Formerly a librarian, Elaine Barker completed her MA degree as a mature-age student at the University of Adelaide. She has run courses in creative writing for ten years and has had short stories and poems published around Australia. A collection of her poetry has been accepted by Friendly Street/Wakefield Press and will appear in the Friendly Street New Poets series in 2003.
In 1999 Elaine won the Satura Prize for her poem, “On the River”.
On the Torrens
See how the artist has hastened to catch
that tamarisk on canvas, articulating
the space between those cascading pink fronds
at the water’s edge, and the water
murky beneath, and has sent
the ironwork of the bridge soaring,
all struts and lines and angles,
throwing weight to the winds,
how he’s pictured the quiet pleasure boat,
traced the people on the pathway,
and tried to capture that little girl.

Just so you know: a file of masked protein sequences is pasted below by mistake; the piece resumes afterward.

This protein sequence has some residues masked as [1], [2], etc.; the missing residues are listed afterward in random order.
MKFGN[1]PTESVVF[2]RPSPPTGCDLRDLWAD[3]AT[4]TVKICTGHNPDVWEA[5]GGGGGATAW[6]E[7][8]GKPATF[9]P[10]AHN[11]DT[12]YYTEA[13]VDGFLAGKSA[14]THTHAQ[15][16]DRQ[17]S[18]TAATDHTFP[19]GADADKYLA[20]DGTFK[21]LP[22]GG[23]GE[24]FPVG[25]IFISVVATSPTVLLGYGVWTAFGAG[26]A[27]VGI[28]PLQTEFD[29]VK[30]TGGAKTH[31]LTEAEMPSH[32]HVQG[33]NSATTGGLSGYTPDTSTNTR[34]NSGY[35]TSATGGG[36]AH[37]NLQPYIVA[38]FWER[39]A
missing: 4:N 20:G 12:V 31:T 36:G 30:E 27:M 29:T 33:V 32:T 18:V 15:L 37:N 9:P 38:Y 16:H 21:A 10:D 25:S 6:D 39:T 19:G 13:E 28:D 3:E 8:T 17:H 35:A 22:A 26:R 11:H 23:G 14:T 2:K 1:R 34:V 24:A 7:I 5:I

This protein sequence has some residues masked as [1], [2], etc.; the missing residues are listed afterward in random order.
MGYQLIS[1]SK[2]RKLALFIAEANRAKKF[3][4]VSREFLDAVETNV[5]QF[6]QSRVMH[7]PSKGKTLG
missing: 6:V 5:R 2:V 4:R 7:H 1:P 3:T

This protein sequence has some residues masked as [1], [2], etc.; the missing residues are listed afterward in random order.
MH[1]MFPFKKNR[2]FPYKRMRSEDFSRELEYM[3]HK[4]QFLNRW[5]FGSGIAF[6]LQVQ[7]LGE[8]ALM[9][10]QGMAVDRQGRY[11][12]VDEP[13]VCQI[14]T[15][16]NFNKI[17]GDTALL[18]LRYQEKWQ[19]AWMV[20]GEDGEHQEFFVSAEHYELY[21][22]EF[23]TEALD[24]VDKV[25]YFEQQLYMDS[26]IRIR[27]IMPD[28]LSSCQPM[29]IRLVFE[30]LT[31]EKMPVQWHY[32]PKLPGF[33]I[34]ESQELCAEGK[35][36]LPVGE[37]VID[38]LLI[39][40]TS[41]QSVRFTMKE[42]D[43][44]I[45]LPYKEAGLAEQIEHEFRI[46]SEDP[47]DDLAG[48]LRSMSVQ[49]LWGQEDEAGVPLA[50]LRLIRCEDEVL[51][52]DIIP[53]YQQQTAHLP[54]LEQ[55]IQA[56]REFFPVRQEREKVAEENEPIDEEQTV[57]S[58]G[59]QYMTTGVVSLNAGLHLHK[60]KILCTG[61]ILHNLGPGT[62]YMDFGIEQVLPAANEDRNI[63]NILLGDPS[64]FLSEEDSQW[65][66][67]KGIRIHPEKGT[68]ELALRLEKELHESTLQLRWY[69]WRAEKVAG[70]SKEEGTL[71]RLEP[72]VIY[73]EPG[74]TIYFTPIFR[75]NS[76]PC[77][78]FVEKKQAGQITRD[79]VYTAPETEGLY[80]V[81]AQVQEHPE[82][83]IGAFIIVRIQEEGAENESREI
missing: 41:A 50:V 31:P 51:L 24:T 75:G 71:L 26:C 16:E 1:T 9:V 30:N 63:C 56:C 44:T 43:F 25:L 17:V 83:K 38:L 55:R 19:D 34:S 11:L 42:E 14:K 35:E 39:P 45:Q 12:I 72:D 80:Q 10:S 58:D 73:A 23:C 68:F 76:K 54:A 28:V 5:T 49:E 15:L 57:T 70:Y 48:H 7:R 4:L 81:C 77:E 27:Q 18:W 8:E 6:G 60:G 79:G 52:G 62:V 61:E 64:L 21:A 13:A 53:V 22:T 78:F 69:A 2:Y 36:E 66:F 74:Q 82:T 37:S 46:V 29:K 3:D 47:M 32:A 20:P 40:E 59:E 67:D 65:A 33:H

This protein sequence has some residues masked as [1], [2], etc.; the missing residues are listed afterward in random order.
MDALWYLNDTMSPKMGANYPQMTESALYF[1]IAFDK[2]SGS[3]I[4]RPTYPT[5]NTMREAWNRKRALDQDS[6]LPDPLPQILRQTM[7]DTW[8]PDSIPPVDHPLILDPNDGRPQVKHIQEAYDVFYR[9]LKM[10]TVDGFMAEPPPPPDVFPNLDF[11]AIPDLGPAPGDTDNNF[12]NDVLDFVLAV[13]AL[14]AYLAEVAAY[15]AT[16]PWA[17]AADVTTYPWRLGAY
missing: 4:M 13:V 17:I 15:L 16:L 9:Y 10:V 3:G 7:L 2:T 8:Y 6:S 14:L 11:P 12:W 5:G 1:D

But she has managed to re-arrange
the scene; drawn into the foreground
with a shimmer of movement,
she has dispensed with symmetry,
and form. Her body a brushstroke,
her dress a drift of colour, she has set
in motion the seagulls at her feet.
From No. 16 Friendly Street Poetry Reader
I might have gone there sooner
but was young, unsure of rituals, of courtesies.
I saw my gift of daisies grow
brilliant against her widow’s weeds.
I might have stayed there longer
but the coffee they offered leapt
bitter and black and flowers
were rioting around the room.
Mementoes of the old country,
crowding together, rocked and crooned.
I might have talked too much.
My words eased out in praise
of sombre-suited sons and daughters,
finding favour with the little ones.
What comfort in a babe in arms.
I might have tried to please her –
I thought I understood. As it was,
she stared sullenly, eyes keening,
hard as stones. ‘Children are not
a husband,’ was what she said.
From No. 17 Friendly Street Poetry Reader
Each day, old man slow returning,
he brings to her with his yearning
a single flower, perhaps a rose,
a pansy, jasmine, a bit of blossom,
in season a hand of frangipani,
he’s pilfered from some garden
he’s prized along the way.
This aberrant romance, this act
of simple theft, amuses them.
At night they flirt, beguiled alike
by no bouquet but a vase arranged
haphazardly. As one they sense
the petals sing, the petals fall,
makeshift spoils unravelling.
From Friendly Street Poetry Reader 26